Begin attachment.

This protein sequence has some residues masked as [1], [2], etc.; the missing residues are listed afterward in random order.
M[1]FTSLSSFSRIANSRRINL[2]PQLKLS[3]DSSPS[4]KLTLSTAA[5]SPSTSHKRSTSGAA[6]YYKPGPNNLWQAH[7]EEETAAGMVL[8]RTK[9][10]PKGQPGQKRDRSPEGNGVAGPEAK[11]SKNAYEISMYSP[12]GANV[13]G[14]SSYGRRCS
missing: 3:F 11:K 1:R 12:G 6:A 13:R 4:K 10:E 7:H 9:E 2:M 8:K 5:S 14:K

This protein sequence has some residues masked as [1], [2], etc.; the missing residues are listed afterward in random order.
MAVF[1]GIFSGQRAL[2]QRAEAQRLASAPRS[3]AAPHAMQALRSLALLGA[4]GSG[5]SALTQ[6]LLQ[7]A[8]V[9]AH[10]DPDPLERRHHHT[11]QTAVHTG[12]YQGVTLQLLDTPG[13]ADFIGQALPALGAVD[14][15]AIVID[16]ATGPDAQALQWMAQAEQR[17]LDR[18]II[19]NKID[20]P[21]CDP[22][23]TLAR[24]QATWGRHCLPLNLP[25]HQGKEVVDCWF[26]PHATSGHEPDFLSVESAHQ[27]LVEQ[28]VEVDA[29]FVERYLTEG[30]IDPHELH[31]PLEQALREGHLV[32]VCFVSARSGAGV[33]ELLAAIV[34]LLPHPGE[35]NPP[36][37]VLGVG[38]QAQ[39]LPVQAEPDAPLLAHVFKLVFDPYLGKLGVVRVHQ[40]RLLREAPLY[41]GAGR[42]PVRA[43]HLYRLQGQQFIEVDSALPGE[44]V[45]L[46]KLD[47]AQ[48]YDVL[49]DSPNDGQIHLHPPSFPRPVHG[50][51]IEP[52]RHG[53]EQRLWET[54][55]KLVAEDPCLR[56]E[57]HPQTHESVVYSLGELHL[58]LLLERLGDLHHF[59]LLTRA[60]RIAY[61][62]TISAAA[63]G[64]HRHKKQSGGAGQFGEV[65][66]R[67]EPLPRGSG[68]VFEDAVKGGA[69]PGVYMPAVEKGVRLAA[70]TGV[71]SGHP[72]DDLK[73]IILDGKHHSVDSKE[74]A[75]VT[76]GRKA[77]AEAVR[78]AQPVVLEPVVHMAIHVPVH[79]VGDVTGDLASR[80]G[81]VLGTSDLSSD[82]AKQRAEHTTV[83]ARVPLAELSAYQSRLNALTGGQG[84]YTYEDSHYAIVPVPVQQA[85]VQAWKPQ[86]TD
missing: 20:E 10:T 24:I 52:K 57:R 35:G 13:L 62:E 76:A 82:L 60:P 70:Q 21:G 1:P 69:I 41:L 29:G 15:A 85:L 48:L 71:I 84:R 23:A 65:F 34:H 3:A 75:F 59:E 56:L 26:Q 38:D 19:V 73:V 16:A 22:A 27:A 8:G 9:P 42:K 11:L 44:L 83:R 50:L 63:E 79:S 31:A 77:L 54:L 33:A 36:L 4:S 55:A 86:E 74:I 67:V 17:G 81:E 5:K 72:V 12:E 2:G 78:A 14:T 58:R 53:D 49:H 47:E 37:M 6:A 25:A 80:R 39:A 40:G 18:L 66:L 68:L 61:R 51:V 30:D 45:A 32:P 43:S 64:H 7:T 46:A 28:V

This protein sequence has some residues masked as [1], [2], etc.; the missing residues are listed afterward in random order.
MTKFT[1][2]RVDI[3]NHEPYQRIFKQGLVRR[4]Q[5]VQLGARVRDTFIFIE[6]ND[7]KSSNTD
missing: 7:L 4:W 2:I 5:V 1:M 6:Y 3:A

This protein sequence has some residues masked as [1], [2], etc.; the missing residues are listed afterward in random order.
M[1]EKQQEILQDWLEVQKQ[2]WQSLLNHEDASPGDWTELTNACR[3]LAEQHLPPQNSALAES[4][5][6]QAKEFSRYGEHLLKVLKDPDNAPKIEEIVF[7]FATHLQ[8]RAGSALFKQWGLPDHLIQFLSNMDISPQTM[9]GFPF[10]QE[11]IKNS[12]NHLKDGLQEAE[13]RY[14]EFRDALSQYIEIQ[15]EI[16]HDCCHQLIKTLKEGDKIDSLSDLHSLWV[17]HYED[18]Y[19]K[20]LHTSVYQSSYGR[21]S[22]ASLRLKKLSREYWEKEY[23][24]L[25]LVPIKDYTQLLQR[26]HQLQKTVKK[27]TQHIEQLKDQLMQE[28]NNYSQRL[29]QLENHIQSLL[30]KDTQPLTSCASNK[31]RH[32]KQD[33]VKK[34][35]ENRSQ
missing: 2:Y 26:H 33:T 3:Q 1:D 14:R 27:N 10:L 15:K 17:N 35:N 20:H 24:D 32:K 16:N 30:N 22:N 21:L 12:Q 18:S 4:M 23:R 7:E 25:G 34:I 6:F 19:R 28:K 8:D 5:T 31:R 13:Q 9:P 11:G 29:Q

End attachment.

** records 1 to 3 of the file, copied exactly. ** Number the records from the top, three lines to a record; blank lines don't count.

This protein sequence has some residues masked as [1], [2], etc.; the missing residues are listed afterward in random order.
M[1]FTSLSSFSRIANSRRINL[2]PQLKLS[3]DSSPS[4]KLTLSTAA[5]SPSTSHKRSTSGAA[6]YYKPGPNNLWQAH[7]EEETAAGMVL[8]RTK[9][10]PKGQPGQKRDRSPEGNGVAGPEAK[11]SKNAYEISMYSP[12]GANV[13]G[14]SSYGRRCS
missing: 3:F 11:K 1:R 12:G 6:A 13:R 4:K 10:E 7:H 9:E 2:M 8:K 5:S 14:K

This protein sequence has some residues masked as [1], [2], etc.; the missing residues are listed afterward in random order.
MAVF[1]GIFSGQRAL[2]QRAEAQRLASAPRS[3]AAPHAMQALRSLALLGA[4]GSG[5]SALTQ[6]LLQ[7]A[8]V[9]AH[10]DPDPLERRHHHT[11]QTAVHTG[12]YQGVTLQLLDTPG[13]ADFIGQALPALGAVD[14][15]AIVID[16]ATGPDAQALQWMAQAEQR[17]LDR[18]II[19]NKID[20]P[21]CDP[22][23]TLAR[24]QATWGRHCLPLNLP[25]HQGKEVVDCWF[26]PHATSGHEPDFLSVESAHQ[27]LVEQ[28]VEVDA[29]FVERYLTEG[30]IDPHELH[31]PLEQALREGHLV[32]VCFVSARSGAGV[33]ELLAAIV[34]LLPHPGE[35]NPP[36][37]VLGVG[38]QAQ[39]LPVQAEPDAPLLAHVFKLVFDPYLGKLGVVRVHQ[40]RLLREAPLY[41]GAGR[42]PVRA[43]HLYRLQGQQFIEVDSALPGE[44]V[45]L[46]KLD[47]AQ[48]YDVL[49]DSPNDGQIHLHPPSFPRPVHG[50][51]IEP[52]RHG[53]EQRLWET[54][55]KLVAEDPCLR[56]E[57]HPQTHESVVYSLGELHL[58]LLLERLGDLHHF[59]LLTRA[60]RIAY[61][62]TISAAA[63]G[64]HRHKKQSGGAGQFGEV[65][66]R[67]EPLPRGSG[68]VFEDAVKGGA[69]PGVYMPAVEKGVRLAA[70]TGV[71]SGHP[72]DDLK[73]IILDGKHHSVDSKE[74]A[75]VT[76]GRKA[77]AEAVR[78]AQPVVLEPVVHMAIHVPVH[79]VGDVTGDLASR[80]G[81]VLGTSDLSSD[82]AKQRAEHTTV[83]ARVPLAELSAYQSRLNALTGGQG[84]YTYEDSHYAIVPVPVQQA[85]VQAWKPQ[86]TD
missing: 20:E 10:T 24:I 52:K 57:R 35:G 13:L 62:E 76:A 82:L 60:P 70:Q 21:G 1:P 69:I 41:L 29:G 15:A 85:L 48:L 71:I 84:R 23:A 65:F 34:H 3:A 75:F 59:E 56:L 26:Q 38:D 19:V 73:V 16:A 22:A 27:A 8:G 9:P 42:K 11:L 44:L 83:R 50:L 63:E 79:S 31:A 77:L 54:L 33:A 36:L 4:S 55:A 86:E 74:I 67:V 17:G 81:E 5:K 72:V 12:E 2:G 78:A 14:T 58:R 53:D 49:H 47:E 37:M 6:A 25:A 80:R 39:A 40:G 18:L 66:L 68:L 61:R 51:V 30:D 45:A 32:P 43:S 64:H 7:T 46:A 28:V

This protein sequence has some residues masked as [1], [2], etc.; the missing residues are listed afterward in random order.
MTKFT[1][2]RVDI[3]NHEPYQRIFKQGLVRR[4]Q[5]VQLGARVRDTFIFIE[6]ND[7]KSSNTD
missing: 7:L 4:W 2:I 5:V 1:M 6:Y 3:A